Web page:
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Web Content Viewer (JSR 286)

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Web Content Viewer (JSR 286)

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Web Content Viewer (JSR 286)

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Web Content Viewer (JSR 286)

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Web Content Viewer (JSR 286)

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BSE Workshops for Small & Very Small Plants: BSE Overview

Bovine Spongiform Encephalopathy (BSE), or "Mad Cow Disease" as it is more commonly called, is a fatal and transmissible animal disease that affects the central nervous system of adult cattle. The first diagnosis of BSE was made in Great Britain in 1986. Cattle became infected after eating feed that contained a particular protein. The disease is most likely spread by feeding rendered parts of cattle infected with BSE to other cattle in the form of meat and bone meal.

In 1997, the U. S. Food and Drug Administration prohibited the use of feed containing the proteins that cause BSE. On December 23, 2003, Secretary of Agriculture, Ann M. Veneman announced that there was a "presumptive positive" case for BSE in the United States. The next day, the Food Safety and Inspection Service (FSIS) initiated a Class II recall of 10,410 pounds of meat from the group of 20 animals slaughtered at the plant that day. Testing continued in the United Kingdom, where it was confirmed positive on December 25, 2003.

On December 30, Secretary Veneman announced a number of safeguards to protect the public health and enhance protection against BSE, including the immediate banning of non-ambulatory disabled cattle from the human food supply.

On January 8, the U.S. Department of Agriculture announced three rules and a Notice. The rules went into effect on January 12. The ban on slaughter of non-ambulatory disabled cattle took effect upon the Secretary's announcement.

Bovine Spongiform Encephalopathy Surveillance Program
This notice announced that FSIS inspectors will no longer mark cattle tested for BSE as "inspected and passed" until confirmation is received by both FSIS and the plant that the cattle have, in fact, tested negative for BSE. Prohibition of the Use of Specified Risk Materials for Human Food This interim final rule declares that skull, brain, trigeminal ganglia, eyes, vertebral column, spinal cord and dorsal root ganglia of cattle 30 months of age or older and the distal ileum and tonsils of all cattle are specified risk materials and cannot be used in human food. Tonsils from all cattle were already prohibited. In this rule, FSIS is requiring federally inspected establishments that slaughter cattle to remove, segregate and dispose of these specified risk materials so that they cannot possibly enter the food chain. To ensure effective removal of the distal ileum, the establishment is required to remove the entire small intestine from all cattle. To facilitate the enforcement of this rule, FSIS has developed procedures for verifying the approximate age of cattle that are slaughtered in official establishments. State inspected plants must have equivalent procedures in place to prevent these specified risk materials from entering the food supply.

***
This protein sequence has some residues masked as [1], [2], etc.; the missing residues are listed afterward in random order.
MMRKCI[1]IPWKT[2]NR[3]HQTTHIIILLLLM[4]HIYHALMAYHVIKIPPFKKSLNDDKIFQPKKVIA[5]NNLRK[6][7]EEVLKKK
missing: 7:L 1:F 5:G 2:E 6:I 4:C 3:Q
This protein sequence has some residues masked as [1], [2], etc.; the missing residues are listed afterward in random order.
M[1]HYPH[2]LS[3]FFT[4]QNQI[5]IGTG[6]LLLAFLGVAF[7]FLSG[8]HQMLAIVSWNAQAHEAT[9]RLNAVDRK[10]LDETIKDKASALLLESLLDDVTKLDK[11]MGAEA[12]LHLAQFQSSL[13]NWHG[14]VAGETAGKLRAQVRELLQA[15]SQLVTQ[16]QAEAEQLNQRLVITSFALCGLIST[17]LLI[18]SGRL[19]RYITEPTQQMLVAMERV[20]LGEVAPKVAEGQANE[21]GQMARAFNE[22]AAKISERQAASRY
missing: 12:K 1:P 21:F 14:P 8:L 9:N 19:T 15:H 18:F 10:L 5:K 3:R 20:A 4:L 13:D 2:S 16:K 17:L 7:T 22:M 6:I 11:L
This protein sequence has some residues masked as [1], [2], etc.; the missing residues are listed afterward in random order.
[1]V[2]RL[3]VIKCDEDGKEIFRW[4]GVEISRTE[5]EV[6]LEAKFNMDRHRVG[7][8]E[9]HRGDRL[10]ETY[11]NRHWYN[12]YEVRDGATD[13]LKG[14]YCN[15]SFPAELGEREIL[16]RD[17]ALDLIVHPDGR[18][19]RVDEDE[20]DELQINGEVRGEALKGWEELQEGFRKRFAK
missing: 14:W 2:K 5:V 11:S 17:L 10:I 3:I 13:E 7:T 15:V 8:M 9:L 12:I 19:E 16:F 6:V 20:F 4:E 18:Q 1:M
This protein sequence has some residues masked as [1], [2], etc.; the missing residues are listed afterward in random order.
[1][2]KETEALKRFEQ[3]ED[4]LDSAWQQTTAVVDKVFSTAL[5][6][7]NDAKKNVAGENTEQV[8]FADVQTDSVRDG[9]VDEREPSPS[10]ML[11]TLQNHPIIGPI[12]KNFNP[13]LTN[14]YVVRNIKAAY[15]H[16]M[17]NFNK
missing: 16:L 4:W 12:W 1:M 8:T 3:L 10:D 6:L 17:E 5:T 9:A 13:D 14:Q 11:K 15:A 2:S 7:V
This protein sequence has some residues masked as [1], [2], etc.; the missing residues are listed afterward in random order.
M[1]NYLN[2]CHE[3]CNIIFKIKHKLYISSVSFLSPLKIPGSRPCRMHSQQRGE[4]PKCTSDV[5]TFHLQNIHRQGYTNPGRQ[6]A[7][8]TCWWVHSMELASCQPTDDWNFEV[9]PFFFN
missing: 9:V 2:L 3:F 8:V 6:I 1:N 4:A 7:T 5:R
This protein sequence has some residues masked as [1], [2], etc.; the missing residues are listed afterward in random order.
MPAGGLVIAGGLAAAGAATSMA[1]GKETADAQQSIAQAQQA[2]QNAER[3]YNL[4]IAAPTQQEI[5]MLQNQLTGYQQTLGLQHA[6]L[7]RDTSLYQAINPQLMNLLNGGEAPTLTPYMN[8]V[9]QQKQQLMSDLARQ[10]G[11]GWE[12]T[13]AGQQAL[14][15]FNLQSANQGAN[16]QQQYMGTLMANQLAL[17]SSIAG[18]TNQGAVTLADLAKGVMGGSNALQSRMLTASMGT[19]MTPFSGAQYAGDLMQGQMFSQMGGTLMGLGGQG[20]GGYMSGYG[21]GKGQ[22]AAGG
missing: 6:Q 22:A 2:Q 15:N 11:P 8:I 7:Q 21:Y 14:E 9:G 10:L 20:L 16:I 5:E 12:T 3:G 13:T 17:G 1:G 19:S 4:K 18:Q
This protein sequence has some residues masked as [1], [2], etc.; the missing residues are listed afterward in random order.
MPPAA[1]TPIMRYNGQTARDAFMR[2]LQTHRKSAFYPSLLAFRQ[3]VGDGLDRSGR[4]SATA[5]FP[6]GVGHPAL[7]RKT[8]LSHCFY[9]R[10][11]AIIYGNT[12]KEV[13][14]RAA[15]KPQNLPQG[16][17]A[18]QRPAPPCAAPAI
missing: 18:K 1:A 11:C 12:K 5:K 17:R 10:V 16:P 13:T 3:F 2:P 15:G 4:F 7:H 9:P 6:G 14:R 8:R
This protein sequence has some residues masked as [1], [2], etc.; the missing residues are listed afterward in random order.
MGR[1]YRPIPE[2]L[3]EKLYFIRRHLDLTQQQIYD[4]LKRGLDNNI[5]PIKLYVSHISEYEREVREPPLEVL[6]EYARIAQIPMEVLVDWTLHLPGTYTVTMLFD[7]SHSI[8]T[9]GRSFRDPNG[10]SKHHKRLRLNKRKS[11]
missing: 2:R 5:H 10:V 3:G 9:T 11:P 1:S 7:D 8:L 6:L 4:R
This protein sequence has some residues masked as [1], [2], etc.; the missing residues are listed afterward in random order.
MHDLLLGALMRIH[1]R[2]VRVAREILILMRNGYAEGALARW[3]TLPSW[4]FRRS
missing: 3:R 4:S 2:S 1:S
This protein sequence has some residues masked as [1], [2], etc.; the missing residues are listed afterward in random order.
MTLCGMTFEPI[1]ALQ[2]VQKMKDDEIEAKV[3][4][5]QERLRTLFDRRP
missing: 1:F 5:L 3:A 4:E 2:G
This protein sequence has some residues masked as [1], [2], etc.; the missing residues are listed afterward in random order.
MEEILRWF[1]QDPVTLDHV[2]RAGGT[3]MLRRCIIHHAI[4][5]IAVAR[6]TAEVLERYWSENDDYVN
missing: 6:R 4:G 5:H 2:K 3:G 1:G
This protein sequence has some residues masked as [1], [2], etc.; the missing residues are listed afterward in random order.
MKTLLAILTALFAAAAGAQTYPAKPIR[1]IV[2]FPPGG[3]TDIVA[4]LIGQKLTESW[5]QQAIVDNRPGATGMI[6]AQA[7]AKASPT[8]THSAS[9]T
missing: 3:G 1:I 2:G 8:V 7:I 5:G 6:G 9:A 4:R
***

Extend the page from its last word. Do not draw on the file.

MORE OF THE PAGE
Meat Produced by Advanced Meat/Bone Separation Machinery and Meat Recovery (AMR) Systems
AMR is a technology that removes muscle tissue from the bone of beef carcasses under high pressure without incorporating bone material. AMR product can be labeled as "meat." FSIS has previously established and enforced regulations that prohibit spinal cord from being included in products labeled as "meat." This interim final rule prohibits dorsal root ganglia, clusters of nerve cells connected to the spinal cord along the vertebral column, in addition to spinal cord tissue. In addition, because the vertebral column and skull in cattle 30 months and older will be considered inedible, they cannot be used for AMR.

Prohibition of the Use of Certain Stunning Devices Used to Immobilize Cattle During Slaughter
To ensure that portions of the brain are not dislocated into the tissues of the carcass as a consequence of humanely stunning cattle during the slaughter process, this interim final rule bans the practice of air-injection stunning.

Last Modified Oct 07, 2014